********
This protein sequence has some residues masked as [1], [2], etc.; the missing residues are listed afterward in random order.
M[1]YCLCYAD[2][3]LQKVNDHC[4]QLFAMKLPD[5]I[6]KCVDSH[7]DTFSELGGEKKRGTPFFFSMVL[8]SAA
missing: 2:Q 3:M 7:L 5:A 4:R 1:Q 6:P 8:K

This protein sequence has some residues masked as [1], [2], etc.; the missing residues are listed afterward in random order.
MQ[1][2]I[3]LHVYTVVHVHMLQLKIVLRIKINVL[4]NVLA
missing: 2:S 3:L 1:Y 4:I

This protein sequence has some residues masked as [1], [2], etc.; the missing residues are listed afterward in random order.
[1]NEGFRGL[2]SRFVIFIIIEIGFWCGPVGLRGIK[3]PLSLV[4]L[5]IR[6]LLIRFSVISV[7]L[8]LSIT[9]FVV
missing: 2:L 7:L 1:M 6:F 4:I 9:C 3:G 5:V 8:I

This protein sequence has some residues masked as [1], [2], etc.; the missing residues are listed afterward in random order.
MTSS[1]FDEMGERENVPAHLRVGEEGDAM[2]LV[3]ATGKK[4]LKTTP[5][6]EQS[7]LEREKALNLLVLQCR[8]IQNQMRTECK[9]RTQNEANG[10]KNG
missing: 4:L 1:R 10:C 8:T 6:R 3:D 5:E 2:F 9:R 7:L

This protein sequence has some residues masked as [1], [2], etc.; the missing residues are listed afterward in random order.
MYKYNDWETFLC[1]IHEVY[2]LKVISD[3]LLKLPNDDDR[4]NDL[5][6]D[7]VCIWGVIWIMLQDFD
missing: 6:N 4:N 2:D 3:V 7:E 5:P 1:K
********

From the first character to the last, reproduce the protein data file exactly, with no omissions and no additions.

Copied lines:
This protein sequence has some residues masked as [1], [2], etc.; the missing residues are listed afterward in random order.
M[1]YCLCYAD[2][3]LQKVNDHC[4]QLFAMKLPD[5]I[6]KCVDSH[7]DTFSELGGEKKRGTPFFFSMVL[8]SAA
missing: 2:Q 3:M 7:L 5:A 4:R 1:Q 6:P 8:K

This protein sequence has some residues masked as [1], [2], etc.; the missing residues are listed afterward in random order.
MQ[1][2]I[3]LHVYTVVHVHMLQLKIVLRIKINVL[4]NVLA
missing: 2:S 3:L 1:Y 4:I

This protein sequence has some residues masked as [1], [2], etc.; the missing residues are listed afterward in random order.
[1]NEGFRGL[2]SRFVIFIIIEIGFWCGPVGLRGIK[3]PLSLV[4]L[5]IR[6]LLIRFSVISV[7]L[8]LSIT[9]FVV
missing: 2:L 7:L 1:M 6:F 4:I 9:C 3:G 5:V 8:I

This protein sequence has some residues masked as [1], [2], etc.; the missing residues are listed afterward in random order.
MTSS[1]FDEMGERENVPAHLRVGEEGDAM[2]LV[3]ATGKK[4]LKTTP[5][6]EQS[7]LEREKALNLLVLQCR[8]IQNQMRTECK[9]RTQNEANG[10]KNG
missing: 4:L 1:R 10:C 8:T 6:R 3:D 5:E 2:F 9:R 7:L

This protein sequence has some residues masked as [1], [2], etc.; the missing residues are listed afterward in random order.
MYKYNDWETFLC[1]IHEVY[2]LKVISD[3]LLKLPNDDDR[4]NDL[5][6]D[7]VCIWGVIWIMLQDFD
missing: 6:N 4:N 2:D 3:V 7:E 5:P 1:K